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Heather’s comments below which I think sum up a birding day caught out in the rain with Swifts picking off insects inches away from your head.”Just drying out after a soggy but fabulous trip to the marsh. Photo quality is shockingly bad, and not even sending my Swift effort to you after seeing Mr Crawley’s fabulous picture. We stood for an hour in the rain with Swifts whizzing over our heads, almost felt I was one of them – an amazing experience!”
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Observers: Harley, Findlay, Heather and Nigel Wilde.
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3 Garganey, 2 Great Crested Grebe, 60 Common Shelduck, 50 Tufted Duck, 100 Canada Goose on fields and river including on No 1 tank, 2 Redshank, 4 Reed Warbler along path to bend, 20 Reed Bunting and 6 Pied Wagtail. An estimated 100 Swallow and Martins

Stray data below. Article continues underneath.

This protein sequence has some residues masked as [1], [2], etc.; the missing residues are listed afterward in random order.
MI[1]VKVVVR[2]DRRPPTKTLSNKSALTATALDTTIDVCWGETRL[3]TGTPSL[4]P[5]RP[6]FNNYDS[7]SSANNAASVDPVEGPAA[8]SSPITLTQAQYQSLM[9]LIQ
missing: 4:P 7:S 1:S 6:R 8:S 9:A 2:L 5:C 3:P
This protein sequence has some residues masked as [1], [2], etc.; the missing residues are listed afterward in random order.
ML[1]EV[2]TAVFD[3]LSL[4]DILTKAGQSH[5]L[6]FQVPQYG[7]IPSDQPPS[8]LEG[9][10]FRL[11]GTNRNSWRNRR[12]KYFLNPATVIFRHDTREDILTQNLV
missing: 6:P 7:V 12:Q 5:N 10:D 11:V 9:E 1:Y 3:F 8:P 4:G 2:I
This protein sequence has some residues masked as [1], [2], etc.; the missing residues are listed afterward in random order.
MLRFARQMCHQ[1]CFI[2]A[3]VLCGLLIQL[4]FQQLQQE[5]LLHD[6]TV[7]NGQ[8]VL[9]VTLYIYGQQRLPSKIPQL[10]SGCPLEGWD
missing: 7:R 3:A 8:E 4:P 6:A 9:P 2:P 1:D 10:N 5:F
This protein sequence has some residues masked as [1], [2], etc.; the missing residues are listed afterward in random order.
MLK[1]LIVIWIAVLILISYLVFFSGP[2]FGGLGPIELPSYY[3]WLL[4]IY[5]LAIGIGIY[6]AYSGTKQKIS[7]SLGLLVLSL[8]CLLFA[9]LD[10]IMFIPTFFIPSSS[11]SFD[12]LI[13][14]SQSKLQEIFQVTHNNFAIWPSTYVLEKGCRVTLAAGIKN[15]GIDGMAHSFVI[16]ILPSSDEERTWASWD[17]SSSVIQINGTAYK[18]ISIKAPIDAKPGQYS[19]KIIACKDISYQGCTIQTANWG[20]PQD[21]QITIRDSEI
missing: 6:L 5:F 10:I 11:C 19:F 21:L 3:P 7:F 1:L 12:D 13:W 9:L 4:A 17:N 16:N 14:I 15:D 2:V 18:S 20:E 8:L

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Observer: Lee Lappin.
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Over the Hill

Over the Hill

Digital StillCamera

 

10.05.13. Frodsham Hill from Helsby Hill. Bill Morton.Sandstone trail. Bill Morton.A sandstone ridge runs 33 miles along the edge of Whitchurch on the Cheshire/ Staffordshire border and terminates at Pex Hill (north Widnes).The trail from Whitchurch to Frodsham (or visa versa) is the Sandstone trail which Sparky and I completed in a days walk a few years ago. I would highly recommend anyone with the time and fitness to try to take in at least part of this walk which meanders its way through some of Cheshire’s finest scenery.

There is a reason why I mention this walk which officially starts from the Bears Paw pub in Frodsham (and, not just for a swift pint before the walk starts). The reason is the opportunity to extend the trail by adding Frodsham Marsh in to the start if only to boost the walk bird list.

The views from the hills that lay ahead (or like us to look back on) were 250 Million years in the making and rightly deserve the feeling of an accomplishment starting or ending an epic hike.

Attached are a few images (I took yesterday and yesteryear) of the views from the hills which you can enjoy on the walk. On a clear day the skyline from Helsby and Frodsham hills take in North Wales, Liverpool, Manchester, the Pennines, the Lancashire fells, the Cheshire Plain Jodrell Bank, Winter Hill and at least three Iron Age Hill Forts.